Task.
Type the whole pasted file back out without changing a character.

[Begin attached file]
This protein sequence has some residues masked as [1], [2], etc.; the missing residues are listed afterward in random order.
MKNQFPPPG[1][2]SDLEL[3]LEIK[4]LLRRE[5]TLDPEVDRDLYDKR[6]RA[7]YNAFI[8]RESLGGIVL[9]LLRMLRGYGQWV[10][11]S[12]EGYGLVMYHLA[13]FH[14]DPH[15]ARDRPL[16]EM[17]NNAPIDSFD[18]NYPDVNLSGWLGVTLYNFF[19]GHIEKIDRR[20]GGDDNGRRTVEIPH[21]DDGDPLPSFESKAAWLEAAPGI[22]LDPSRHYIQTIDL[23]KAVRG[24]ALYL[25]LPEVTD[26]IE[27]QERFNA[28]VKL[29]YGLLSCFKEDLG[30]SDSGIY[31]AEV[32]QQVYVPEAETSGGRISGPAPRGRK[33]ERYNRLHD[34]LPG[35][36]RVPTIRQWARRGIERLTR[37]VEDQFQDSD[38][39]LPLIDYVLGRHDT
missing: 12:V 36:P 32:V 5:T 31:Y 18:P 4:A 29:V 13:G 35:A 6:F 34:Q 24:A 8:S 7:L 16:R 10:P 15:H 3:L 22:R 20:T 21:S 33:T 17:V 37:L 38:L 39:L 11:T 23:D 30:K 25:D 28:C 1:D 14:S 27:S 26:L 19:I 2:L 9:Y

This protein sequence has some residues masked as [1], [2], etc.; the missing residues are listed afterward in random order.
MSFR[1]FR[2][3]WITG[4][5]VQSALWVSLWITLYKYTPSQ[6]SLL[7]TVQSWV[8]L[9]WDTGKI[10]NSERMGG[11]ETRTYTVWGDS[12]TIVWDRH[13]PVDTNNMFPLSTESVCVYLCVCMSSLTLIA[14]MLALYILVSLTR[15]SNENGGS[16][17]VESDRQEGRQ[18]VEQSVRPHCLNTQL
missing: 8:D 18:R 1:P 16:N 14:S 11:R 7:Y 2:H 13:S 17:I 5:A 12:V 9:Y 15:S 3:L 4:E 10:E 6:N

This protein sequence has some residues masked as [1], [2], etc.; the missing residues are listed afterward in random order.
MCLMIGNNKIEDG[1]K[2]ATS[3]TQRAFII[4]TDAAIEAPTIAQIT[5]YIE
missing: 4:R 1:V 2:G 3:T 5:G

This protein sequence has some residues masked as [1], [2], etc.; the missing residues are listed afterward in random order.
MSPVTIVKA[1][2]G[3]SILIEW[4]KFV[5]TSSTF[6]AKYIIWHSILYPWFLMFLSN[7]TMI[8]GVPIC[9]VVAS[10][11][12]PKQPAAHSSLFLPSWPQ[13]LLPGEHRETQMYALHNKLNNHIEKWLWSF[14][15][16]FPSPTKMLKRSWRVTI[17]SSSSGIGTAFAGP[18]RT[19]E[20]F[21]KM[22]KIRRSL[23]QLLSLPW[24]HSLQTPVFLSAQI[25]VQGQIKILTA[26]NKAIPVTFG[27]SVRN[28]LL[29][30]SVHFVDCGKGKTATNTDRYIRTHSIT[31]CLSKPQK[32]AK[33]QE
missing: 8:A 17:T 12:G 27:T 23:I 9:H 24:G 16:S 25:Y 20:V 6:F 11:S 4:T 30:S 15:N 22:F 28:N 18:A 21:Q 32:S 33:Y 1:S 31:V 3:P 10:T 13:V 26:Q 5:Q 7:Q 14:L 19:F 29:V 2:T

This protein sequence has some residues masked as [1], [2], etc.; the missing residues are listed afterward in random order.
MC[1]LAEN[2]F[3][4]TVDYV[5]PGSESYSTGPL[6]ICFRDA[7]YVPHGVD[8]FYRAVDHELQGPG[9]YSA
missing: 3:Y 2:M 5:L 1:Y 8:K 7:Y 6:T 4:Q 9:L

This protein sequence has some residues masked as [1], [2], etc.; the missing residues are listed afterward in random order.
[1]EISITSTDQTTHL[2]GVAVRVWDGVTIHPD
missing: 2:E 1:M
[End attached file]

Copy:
This protein sequence has some residues masked as [1], [2], etc.; the missing residues are listed afterward in random order.
MKNQFPPPG[1][2]SDLEL[3]LEIK[4]LLRRE[5]TLDPEVDRDLYDKR[6]RA[7]YNAFI[8]RESLGGIVL[9]LLRMLRGYGQWV[10][11]S[12]EGYGLVMYHLA[13]FH[14]DPH[15]ARDRPL[16]EM[17]NNAPIDSFD[18]NYPDVNLSGWLGVTLYNFF[19]GHIEKIDRR[20]GGDDNGRRTVEIPH[21]DDGDPLPSFESKAAWLEAAPGI[22]LDPSRHYIQTIDL[23]KAVRG[24]ALYL[25]LPEVTD[26]IE[27]QERFNA[28]VKL[29]YGLLSCFKEDLG[30]SDSGIY[31]AEV[32]QQVYVPEAETSGGRISGPAPRGRK[33]ERYNRLHD[34]LPG[35][36]RVPTIRQWARRGIERLTR[37]VEDQFQDSD[38][39]LPLIDYVLGRHDT
missing: 12:V 36:P 32:V 5:T 31:Y 18:P 4:A 29:V 13:G 35:A 6:F 34:Q 24:A 8:S 7:L 16:R 10:P 15:H 3:L 22:R 20:T 21:S 33:T 17:V 37:L 38:L 39:L 11:T 23:D 30:K 25:D 28:C 1:D 14:S 27:S 26:L 19:I 2:L 9:Y

This protein sequence has some residues masked as [1], [2], etc.; the missing residues are listed afterward in random order.
MSFR[1]FR[2][3]WITG[4][5]VQSALWVSLWITLYKYTPSQ[6]SLL[7]TVQSWV[8]L[9]WDTGKI[10]NSERMGG[11]ETRTYTVWGDS[12]TIVWDRH[13]PVDTNNMFPLSTESVCVYLCVCMSSLTLIA[14]MLALYILVSLTR[15]SNENGGS[16][17]VESDRQEGRQ[18]VEQSVRPHCLNTQL
missing: 8:D 18:R 1:P 16:N 14:S 11:R 7:Y 2:H 13:S 17:I 5:A 12:V 9:Y 15:S 3:L 4:E 10:E 6:N

This protein sequence has some residues masked as [1], [2], etc.; the missing residues are listed afterward in random order.
MCLMIGNNKIEDG[1]K[2]ATS[3]TQRAFII[4]TDAAIEAPTIAQIT[5]YIE
missing: 4:R 1:V 2:G 3:T 5:G

This protein sequence has some residues masked as [1], [2], etc.; the missing residues are listed afterward in random order.
MSPVTIVKA[1][2]G[3]SILIEW[4]KFV[5]TSSTF[6]AKYIIWHSILYPWFLMFLSN[7]TMI[8]GVPIC[9]VVAS[10][11][12]PKQPAAHSSLFLPSWPQ[13]LLPGEHRETQMYALHNKLNNHIEKWLWSF[14][15][16]FPSPTKMLKRSWRVTI[17]SSSSGIGTAFAGP[18]RT[19]E[20]F[21]KM[22]KIRRSL[23]QLLSLPW[24]HSLQTPVFLSAQI[25]VQGQIKILTA[26]NKAIPVTFG[27]SVRN[28]LL[29][30]SVHFVDCGKGKTATNTDRYIRTHSIT[31]CLSKPQK[32]AK[33]QE
missing: 8:A 17:T 12:G 27:T 23:I 9:H 24:G 16:S 25:Y 20:V 6:F 11:S 4:T 30:S 15:N 22:F 28:N 18:A 21:Q 32:S 33:Y 1:S 31:V 3:P 10:T 13:V 26:Q 5:Q 7:Q 14:L 19:F 29:V 2:T

This protein sequence has some residues masked as [1], [2], etc.; the missing residues are listed afterward in random order.
MC[1]LAEN[2]F[3][4]TVDYV[5]PGSESYSTGPL[6]ICFRDA[7]YVPHGVD[8]FYRAVDHELQGPG[9]YSA
missing: 3:Y 2:M 5:L 1:Y 8:K 7:Y 6:T 4:Q 9:L

This protein sequence has some residues masked as [1], [2], etc.; the missing residues are listed afterward in random order.
[1]EISITSTDQTTHL[2]GVAVRVWDGVTIHPD
missing: 2:E 1:M